Essentials Guide to Strategic Planning

Welcome Strategic Planner!

To assist you throughout your planning process, we have created a how-to guide on The Basics of Strategic Planning which will take you through the planning process step-by-step and keep you on track.

Overview of the complete process:

strategy overview

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Getting Started: Introduction

The strategic management process is about getting from Point A to Point B more effectively, efficiently, and enjoying the journey and learning from it. Part of that journey is the strategy and part of it is execution. Having a good strategy dictates “how” you travel the road you have selected and effective execution makes sure you are checking in along the way. On average, this process can take between three and four months. However no one organization is alike and you may decide to fast track your process or slow it down. Move at a pace that works best for you and your team and leverage this as a resource. For more of a deep dive look into each part of the planning phase, you will see a link to the detailed How-To Guide at the top of each phase.

Phase Duration

1-2 weeks (1 hr meeting with Owner/CEO, Strategy Director and Facilitator (if necessary) to discuss information collected and direction for the continued strategic planning.)

Questions to Ask:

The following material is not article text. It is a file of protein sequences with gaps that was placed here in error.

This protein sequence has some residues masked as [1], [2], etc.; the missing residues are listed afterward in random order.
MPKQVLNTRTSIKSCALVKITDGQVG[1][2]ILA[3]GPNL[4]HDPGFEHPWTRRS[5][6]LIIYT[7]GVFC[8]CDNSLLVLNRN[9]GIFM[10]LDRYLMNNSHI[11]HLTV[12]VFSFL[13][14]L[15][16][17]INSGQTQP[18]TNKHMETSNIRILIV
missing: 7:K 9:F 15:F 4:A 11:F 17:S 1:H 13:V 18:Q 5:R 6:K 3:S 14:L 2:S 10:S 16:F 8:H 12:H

• Who is on your Planning Team?
  • Who will be the business process owner (Strategy Director) of strategic planning in your organization?
  • Fast forward 12 months from now, what do you want to see differently in your organization as a result of embarking on this initiative?


  • Planning team members are informed of their roles and responsibilities.
  • Planning schedule is established.
  • Existing planning information and secondary data collected.

Action Grid:

Action Who is Involved Tools & Techniques Estimated Duration
Determine organizational readiness Owner/CEO, Strategy Director Readiness assessment
Establish your strategic planning team and schedule Owner/CEO, Strategic Planning Leader Kick-Off Meeting: 1 hr
Collect and review information to help make the upcoming strategic decisions Planning Team and Executive Team Data Review Meeting: 2 h

*To access the worksheets under “Tools & Techniques” please refer to our Strategic Planning Kit for Dummies.

Step 1: Determine Organizational Readiness

Set up Your Planning Process for Success – Questions to Ask:

  • Are the conditions and criteria for successful planning in place at the current time? Can certain pitfalls be avoided?
  • Is this the appropriate time for your organization to initiate a planning process? Yes or no? If no, where do you go from here?

Step 2: Develop Your Team & Schedule